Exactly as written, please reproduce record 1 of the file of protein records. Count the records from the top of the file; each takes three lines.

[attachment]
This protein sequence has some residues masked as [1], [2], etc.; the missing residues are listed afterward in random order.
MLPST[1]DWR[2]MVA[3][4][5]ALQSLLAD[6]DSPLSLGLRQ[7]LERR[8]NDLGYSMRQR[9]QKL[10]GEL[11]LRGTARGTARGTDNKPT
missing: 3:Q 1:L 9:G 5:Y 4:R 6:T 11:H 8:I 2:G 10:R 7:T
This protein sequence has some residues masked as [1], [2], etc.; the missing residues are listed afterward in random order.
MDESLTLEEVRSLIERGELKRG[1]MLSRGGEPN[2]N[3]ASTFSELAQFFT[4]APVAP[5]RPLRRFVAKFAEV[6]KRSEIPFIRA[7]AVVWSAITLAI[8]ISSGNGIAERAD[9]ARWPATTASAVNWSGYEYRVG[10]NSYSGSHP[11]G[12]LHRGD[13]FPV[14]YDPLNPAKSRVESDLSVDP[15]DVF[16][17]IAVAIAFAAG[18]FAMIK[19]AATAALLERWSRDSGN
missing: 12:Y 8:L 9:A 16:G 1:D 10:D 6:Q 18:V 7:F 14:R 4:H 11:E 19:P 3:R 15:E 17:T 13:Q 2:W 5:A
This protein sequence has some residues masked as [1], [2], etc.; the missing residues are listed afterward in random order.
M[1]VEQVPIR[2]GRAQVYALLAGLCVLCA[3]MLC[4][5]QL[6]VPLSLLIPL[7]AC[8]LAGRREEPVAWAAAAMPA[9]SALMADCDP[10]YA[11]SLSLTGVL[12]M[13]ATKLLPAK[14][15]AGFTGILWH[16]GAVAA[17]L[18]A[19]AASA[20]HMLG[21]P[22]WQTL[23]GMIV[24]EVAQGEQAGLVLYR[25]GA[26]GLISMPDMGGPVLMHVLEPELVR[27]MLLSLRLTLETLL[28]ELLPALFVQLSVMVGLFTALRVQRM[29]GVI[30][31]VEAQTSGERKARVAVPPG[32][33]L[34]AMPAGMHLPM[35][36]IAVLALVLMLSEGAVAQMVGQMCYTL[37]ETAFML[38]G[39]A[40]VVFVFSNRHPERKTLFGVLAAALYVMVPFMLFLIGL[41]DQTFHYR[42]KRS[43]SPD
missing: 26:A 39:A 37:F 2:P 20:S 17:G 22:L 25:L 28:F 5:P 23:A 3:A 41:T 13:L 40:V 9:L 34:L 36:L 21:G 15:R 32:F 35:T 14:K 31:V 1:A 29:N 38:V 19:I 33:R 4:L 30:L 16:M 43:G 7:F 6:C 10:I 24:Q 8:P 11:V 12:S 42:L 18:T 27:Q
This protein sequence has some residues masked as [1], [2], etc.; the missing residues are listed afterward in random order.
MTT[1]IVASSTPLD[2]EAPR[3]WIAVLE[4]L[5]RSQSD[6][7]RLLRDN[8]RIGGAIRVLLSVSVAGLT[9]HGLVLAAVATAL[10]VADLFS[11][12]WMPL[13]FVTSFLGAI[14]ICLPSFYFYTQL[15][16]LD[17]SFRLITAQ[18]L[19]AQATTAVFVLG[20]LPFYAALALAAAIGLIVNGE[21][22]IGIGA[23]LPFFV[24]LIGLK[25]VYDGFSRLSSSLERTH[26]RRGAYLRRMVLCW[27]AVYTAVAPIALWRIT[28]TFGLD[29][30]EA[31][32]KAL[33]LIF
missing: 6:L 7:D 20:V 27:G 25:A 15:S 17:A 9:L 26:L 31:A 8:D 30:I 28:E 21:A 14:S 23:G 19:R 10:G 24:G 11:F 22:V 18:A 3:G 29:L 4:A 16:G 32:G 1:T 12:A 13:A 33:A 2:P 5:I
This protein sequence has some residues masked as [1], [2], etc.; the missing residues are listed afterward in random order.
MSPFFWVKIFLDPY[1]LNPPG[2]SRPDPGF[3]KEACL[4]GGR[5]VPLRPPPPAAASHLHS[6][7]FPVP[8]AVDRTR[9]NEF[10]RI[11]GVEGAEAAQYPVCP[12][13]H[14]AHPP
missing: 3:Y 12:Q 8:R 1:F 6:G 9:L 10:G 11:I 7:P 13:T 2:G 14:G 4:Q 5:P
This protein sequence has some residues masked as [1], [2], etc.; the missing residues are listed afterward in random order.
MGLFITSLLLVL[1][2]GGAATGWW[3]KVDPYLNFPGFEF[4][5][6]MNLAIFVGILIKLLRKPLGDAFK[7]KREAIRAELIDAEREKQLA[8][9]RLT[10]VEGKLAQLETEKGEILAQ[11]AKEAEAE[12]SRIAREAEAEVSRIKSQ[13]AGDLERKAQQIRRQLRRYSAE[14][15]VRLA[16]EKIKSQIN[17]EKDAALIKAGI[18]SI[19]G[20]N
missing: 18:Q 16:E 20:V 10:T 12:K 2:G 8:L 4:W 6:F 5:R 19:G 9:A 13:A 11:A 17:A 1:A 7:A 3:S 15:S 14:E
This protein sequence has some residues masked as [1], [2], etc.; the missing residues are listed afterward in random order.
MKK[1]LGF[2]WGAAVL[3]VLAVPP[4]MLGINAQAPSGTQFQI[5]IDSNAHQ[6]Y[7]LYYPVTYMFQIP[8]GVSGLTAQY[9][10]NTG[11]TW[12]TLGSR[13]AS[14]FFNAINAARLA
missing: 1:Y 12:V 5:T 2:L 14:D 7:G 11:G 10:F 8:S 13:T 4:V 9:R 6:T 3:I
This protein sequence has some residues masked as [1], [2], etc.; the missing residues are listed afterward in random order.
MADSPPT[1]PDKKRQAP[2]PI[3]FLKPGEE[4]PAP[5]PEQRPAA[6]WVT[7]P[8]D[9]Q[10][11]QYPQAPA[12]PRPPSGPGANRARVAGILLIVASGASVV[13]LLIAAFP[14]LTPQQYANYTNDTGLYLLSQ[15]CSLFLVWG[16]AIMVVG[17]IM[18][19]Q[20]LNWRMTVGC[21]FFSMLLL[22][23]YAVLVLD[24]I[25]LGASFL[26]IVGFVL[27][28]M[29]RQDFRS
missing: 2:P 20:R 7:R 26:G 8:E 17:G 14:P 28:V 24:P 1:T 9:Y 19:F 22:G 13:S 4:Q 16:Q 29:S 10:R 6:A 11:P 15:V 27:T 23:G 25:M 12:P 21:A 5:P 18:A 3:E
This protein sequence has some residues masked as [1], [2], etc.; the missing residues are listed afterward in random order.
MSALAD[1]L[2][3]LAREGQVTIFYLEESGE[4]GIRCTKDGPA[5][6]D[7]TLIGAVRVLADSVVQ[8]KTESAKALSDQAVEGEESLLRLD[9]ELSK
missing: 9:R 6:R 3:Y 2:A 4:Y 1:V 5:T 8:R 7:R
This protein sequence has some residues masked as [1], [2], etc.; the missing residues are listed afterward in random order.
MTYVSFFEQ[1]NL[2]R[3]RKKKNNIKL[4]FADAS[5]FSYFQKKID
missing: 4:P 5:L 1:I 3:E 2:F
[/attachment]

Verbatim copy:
This protein sequence has some residues masked as [1], [2], etc.; the missing residues are listed afterward in random order.
MLPST[1]DWR[2]MVA[3][4][5]ALQSLLAD[6]DSPLSLGLRQ[7]LERR[8]NDLGYSMRQR[9]QKL[10]GEL[11]LRGTARGTARGTDNKPT
missing: 3:Q 1:L 9:G 5:Y 4:R 6:T 11:H 8:I 2:G 10:R 7:T